As already hinted at, the interest and qualities of this book are also due to the strong editorial hand of Kuhlman and Alaniz. On the one hand, they cosign a very useful introduction addressing the main theoretical issues involved by the study of globalization and the confrontation of comics studies with a corpus that permanently resist dominating interpretive frames, while sensibly discussing issues of “center” and “periphery”. On the other hand, the editors have added extremely valuable contextualizing analyses to each of the four sections of the book, respectively on 1) the former Yugoslav States (an author such as the Belgrade-based Aleksandar

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113 IMAGE [&] NARRATIVE Vol. 22, No.1 (2021)

Zograf is well known to Western readers, but his case is quite exceptional), 2) Czechoslovakia and the Czech Republic (perhaps the closest to the West-European production, but this similarity can be deceiving), 3) Germany (that is the former GDR), and 4) a rest section with Poland, Ukraine, Romania and Hungary (geographically speaking, these four countries may seem close to each other, but culturally and linguistically speaking they really belong to different universes).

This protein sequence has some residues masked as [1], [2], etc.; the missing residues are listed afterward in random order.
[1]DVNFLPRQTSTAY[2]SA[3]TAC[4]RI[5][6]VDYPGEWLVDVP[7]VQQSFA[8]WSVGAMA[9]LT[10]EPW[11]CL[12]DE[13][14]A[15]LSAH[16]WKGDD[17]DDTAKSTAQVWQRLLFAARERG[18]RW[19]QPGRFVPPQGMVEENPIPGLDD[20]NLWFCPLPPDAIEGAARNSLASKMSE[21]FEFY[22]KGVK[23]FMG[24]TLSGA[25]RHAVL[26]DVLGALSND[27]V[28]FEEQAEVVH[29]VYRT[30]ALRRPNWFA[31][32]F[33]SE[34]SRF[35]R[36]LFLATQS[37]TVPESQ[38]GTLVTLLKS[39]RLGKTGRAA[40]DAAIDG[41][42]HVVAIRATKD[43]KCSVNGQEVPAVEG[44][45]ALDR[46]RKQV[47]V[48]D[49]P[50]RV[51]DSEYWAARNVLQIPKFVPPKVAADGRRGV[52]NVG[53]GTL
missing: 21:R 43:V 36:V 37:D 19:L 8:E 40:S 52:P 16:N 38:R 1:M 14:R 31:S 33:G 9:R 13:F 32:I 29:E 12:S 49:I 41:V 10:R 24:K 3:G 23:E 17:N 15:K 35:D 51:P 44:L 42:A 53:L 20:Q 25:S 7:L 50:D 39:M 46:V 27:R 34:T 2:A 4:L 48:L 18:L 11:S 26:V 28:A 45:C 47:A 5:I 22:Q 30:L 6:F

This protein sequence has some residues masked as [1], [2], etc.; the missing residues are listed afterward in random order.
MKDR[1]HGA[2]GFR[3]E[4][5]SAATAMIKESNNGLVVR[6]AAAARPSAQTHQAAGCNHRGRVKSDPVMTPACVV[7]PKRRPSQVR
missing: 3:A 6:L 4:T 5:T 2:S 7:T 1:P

As far as this last section is concerned, the editors admit that each of these countries could or should have benefitted from a section of its own. However, the objective of the collection was not to be exhaustive (the three other sections don’t have that claim either), but to open windows and make room for new questions. Key in this regard is for instance the emphasis on the diversity of the materiality of comics, whose channel is not only or not necessarily the book (in the New Europe, many other forms of circulation, online and off-line, complement the circulation of comics in traditional print form), or the dialogue with other art forms (the comics works and traditions studied in this book display a very different relationship toward avant-garde art than in Western culture, where these relationships are less central to the production of comics in general).

Jan Baetens is Professor of Literary Theory and Cultural Studies at KU Leuven.